However, there is a way to tell if it is sunburn; look at the bottom of the yellow leaves, the ones that have a shaded area closer to the root, if this area stays greener, it is probably sunburned, not something else.
Why are my Turmeric leaves turning brown?
The classic sign that a plant has been overexposed to direct sunlight and sunburned is the development of browning leaves. Rest assured that while this may probably save your plant from dying, it will adversely affect its growth.
Should I leave my Curcuma longa in direct sunlight?
No! If your Curcuma longa (or Turmeric) has the symptoms described above, don’t leave it in direct sunlight, that’s the reason why your Turmeric is in such a state!
The remedy, as said in the paragraph above, is simple: just move your plant’s Turmeric out of direct sunlight. Your plant should swiftly re-grow with this strategy and appropriate watering.
Why are my Curcuma longa leaves drooping or wilting ?
In most cases, this happens when your Curcuma longa lacks water. This is especially the case for large plants, naturally they need more water than others.
You may quickly determine if your Curcuma longa plant needs water by under-weighing its pot; if it seems light, the soil and roots are probably fairly dry and require water.
In order to ensure that the roots of your plant receive the water’s benefits, you must first moisten the soil in the container if it is absolutely dry. One common error is to immediately drown the Turmeric after a dry period in the belief that it requires a lot of water.
This is the case, but giving too much water at once is the best way to finish it off, you should actually water the soil normally, resuming a quiet watering rhythm.
Caring Tips for Curcuma longa
Water is essential to the survival of your plant, however, it is important to balance the rate of watering. As we explained above, overwatering could have fatal consequences for your Curcuma longa.
You can tell if your plant needs water by touching the soil; if it still feels damp, it’s usually preferable to wait a few more days.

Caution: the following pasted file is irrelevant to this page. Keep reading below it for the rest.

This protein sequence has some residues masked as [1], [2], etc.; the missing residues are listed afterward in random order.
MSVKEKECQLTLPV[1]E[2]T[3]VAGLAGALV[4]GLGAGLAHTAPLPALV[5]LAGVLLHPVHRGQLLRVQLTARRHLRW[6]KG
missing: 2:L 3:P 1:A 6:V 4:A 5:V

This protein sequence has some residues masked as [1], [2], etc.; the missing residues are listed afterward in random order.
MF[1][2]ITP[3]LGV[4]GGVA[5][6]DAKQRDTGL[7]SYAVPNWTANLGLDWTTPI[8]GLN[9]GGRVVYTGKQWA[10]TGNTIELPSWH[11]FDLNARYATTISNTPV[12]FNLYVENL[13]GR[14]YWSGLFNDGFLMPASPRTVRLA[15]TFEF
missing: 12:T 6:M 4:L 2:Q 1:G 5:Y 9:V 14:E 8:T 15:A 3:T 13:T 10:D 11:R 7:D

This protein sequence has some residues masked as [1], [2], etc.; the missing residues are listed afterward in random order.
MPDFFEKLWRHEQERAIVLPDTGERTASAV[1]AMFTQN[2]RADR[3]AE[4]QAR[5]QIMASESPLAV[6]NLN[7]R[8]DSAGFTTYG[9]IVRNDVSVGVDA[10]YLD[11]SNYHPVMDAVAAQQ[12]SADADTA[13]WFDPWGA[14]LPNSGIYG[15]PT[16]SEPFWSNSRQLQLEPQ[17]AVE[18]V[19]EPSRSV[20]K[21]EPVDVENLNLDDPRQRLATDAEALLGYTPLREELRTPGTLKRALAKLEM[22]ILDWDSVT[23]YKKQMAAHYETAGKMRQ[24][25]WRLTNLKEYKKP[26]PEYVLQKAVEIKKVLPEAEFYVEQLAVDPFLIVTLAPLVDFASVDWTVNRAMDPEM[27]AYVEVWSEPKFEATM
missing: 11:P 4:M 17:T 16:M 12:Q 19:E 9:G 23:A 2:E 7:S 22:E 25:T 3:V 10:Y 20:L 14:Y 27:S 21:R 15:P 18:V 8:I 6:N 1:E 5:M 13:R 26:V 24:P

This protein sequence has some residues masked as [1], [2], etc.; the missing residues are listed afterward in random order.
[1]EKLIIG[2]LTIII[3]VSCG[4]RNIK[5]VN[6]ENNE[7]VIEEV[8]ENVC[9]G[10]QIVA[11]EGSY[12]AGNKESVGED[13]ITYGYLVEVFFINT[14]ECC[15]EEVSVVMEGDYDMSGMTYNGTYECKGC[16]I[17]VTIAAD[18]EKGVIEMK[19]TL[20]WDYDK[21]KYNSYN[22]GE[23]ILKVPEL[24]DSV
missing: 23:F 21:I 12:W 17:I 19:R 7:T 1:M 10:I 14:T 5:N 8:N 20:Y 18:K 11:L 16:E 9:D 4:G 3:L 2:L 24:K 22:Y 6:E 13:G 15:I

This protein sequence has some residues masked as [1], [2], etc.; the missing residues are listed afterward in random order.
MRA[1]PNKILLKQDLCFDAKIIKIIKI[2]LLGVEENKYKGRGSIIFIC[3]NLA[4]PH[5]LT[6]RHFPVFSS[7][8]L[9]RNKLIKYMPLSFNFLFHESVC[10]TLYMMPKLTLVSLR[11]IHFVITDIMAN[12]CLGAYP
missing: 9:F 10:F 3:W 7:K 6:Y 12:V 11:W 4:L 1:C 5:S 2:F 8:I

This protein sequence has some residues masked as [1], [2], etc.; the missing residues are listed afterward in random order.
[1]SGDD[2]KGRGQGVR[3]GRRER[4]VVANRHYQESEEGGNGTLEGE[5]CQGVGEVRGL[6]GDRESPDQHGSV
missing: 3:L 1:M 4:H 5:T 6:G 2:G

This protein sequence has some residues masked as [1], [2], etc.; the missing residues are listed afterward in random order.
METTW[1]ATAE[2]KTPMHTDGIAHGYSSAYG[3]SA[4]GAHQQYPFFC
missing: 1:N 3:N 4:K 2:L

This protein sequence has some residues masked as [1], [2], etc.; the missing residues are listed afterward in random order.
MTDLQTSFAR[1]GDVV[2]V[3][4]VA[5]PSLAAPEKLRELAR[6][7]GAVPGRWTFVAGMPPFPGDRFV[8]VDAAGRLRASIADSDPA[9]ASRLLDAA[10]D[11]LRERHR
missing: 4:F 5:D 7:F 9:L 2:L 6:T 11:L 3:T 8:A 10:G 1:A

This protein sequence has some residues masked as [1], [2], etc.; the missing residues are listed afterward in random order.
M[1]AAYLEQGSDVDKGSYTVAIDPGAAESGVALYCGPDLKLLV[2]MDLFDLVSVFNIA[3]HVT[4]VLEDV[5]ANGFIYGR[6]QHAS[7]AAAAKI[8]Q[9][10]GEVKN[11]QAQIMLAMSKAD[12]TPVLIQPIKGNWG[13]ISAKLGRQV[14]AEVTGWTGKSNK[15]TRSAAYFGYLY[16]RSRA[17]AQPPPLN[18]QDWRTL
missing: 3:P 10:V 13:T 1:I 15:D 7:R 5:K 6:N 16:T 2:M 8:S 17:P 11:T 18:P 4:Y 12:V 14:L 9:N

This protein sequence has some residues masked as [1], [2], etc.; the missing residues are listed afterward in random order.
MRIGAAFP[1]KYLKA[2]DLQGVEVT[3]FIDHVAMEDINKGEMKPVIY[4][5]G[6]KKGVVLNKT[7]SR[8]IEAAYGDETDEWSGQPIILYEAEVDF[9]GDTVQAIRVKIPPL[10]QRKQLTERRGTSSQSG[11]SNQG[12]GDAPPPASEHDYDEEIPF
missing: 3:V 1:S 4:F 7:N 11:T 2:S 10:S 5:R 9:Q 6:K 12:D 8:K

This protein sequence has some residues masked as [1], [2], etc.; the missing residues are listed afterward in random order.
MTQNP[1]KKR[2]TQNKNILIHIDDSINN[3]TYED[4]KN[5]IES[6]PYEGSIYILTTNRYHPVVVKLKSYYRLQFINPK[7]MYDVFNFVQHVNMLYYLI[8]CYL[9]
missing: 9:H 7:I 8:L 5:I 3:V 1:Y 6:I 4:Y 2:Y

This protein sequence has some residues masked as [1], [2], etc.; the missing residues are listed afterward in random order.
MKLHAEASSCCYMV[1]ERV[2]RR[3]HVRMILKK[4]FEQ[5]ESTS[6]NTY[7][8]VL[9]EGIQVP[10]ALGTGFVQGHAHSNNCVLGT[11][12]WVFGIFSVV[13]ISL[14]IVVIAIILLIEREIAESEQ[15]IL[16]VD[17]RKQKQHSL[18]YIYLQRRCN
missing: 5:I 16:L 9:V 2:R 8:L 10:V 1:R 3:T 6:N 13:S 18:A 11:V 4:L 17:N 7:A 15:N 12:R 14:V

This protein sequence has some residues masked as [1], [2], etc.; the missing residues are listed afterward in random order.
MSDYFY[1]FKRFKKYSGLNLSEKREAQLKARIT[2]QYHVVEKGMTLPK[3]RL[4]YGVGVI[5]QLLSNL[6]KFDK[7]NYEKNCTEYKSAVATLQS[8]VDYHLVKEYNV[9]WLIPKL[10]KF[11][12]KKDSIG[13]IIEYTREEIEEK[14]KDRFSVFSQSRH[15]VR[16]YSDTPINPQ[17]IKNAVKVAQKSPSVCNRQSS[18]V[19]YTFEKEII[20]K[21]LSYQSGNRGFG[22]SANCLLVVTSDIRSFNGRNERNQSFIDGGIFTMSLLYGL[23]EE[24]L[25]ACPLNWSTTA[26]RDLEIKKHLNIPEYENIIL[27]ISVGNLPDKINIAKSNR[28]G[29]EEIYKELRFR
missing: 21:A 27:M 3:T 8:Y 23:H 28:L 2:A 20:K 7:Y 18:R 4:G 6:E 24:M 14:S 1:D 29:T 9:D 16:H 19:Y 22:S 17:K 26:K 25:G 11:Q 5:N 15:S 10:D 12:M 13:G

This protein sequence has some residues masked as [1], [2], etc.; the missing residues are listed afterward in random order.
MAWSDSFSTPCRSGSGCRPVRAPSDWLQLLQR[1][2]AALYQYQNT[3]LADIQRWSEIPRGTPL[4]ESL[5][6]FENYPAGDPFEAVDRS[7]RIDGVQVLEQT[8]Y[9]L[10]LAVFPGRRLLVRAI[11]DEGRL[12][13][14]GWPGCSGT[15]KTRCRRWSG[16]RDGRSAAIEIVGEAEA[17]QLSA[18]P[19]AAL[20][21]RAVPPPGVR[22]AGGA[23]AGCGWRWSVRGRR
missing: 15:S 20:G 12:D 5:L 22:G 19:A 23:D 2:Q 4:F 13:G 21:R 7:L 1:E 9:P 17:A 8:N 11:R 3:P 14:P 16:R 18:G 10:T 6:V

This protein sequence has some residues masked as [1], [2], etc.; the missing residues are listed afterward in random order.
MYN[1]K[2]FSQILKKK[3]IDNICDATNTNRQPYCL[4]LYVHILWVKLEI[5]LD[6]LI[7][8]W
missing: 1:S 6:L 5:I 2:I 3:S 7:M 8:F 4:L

Always keep temperatures stable
Maintaining a consistent temperature for your Curcuma longa is also a good idea, especially if it is kept indoors. At GreenShack, we typically advise reserving a temperature between 65 and 85 degrees F. Of course, avoid positioning your Curcuma longa close to air conditioners, radiators, or other sources of hot or cold air.
Keep your Turmeric Dust-Free
This one concerns indoor plants, just like on your furniture, dust is also deposited on the leaves of your indoor plants, the problem is that it can prevent them from receiving the necessary light, this would slow down (or even stop) the photosynthesis process, and eventually, they would lose their colors.
This would be a true journey into hell for your Turmeric and would also satisfy the pests.
Take a microfiber cloth and gently massage the plant’s leaves to get rid of the dust. Use a damp cloth to make dust removal easier, but avoid using corrosive materials like rubbing alcohol!
Keep drainage in mind
If you have a tendency to overwater, you need to keep an eye on your drainage, we advise you to opt for a pot with drainage holes if it is not already the case and a saucer.
You can add volcanic rocks (or any other pebbles with holes) to the bottom of your pot in the interim if your pots don’t already have holes in them. This will help to form a channel so that the water doesn’t pool there for too long (preventing the rot of the roots!).